Useful materials from the Laboratory for Scientific Translation

Why are abstracts to scientific articles tending to increase in size?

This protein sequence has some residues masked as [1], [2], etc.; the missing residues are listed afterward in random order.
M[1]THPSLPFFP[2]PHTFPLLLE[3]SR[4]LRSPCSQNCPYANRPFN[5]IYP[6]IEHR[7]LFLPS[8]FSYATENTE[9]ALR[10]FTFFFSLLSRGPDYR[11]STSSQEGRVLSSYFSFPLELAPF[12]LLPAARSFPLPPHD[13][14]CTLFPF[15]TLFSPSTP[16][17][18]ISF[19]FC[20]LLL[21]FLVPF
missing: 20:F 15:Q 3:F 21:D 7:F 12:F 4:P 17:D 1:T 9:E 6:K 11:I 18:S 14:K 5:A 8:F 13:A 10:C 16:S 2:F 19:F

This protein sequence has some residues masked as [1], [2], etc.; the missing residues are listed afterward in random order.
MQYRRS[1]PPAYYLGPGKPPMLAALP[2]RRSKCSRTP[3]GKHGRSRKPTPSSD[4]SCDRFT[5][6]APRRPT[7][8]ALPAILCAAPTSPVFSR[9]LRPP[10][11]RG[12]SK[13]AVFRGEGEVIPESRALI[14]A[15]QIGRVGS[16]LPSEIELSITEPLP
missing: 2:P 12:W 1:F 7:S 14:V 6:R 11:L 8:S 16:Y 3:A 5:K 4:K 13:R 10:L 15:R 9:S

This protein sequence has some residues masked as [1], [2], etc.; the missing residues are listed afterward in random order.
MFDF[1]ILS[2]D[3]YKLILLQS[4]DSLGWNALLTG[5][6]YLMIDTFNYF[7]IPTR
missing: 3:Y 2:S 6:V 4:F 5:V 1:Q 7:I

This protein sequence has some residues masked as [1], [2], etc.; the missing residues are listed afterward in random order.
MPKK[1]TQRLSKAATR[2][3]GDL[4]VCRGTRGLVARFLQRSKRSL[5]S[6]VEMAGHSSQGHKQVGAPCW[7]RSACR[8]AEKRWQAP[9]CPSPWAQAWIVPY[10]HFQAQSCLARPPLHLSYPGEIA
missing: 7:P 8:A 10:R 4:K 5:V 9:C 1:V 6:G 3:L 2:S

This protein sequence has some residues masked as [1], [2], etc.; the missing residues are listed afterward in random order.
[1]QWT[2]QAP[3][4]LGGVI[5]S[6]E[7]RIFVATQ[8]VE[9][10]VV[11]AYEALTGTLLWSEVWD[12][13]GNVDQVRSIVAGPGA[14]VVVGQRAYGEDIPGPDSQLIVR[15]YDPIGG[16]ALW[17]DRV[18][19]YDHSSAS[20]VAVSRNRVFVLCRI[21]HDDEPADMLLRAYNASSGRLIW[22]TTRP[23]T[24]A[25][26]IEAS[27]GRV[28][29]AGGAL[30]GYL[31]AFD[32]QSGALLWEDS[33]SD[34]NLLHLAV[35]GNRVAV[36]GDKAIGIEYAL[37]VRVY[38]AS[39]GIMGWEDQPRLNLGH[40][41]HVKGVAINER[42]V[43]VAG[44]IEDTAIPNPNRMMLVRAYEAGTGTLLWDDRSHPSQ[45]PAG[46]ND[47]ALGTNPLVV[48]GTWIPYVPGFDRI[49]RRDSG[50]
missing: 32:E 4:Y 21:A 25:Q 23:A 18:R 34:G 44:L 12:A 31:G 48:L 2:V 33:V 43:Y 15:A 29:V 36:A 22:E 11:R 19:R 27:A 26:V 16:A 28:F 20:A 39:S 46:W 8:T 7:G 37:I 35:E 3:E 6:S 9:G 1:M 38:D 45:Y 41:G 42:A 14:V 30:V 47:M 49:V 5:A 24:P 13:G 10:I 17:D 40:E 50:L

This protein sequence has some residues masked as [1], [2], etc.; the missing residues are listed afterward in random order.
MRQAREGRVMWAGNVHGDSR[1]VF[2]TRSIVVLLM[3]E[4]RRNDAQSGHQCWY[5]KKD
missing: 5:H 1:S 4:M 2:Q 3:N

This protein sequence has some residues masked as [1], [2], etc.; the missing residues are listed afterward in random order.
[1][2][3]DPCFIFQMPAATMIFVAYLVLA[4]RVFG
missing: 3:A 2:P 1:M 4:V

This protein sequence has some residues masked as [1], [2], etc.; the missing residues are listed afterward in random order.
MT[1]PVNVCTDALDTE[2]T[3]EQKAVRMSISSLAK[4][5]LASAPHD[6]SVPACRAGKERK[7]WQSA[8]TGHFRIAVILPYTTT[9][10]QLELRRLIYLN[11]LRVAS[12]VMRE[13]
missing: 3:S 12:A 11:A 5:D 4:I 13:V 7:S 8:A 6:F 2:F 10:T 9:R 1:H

In the “pre-digital” era, abstracts to scientific articles were generally limited to a few lines. Their main goal was to attract the attention of readers as a means of encouraging them to read the entire text. With the spread of digital technologies and the emergence of scientometric databases, the situation has changed dramatically. Today, it is the abstract, along with other metadata (title, keywords, etc.), that constitutes the main source of information about the study. This is due to the fact that not all databases provide access to the full texts of works. The reading style of the average researcher, who strives for speed and efficiency, has also changed. As a result, an article may be cited only on the basis of an abstract (the entire article may not be read at all). Therefore, it is clear that the requirements for texts of this kind have also changed. A modern, well-written abstract contains in a brief form complete information about the research conducted and methodology used, as well as the main results. Structured abstracts with highlighted subsections are often used (for example, “Introduction”, “Methods”, “Results” and “Conclusion”). Therefore, it is quite understandable that abstracts have increased in volume to reach 200–250 words.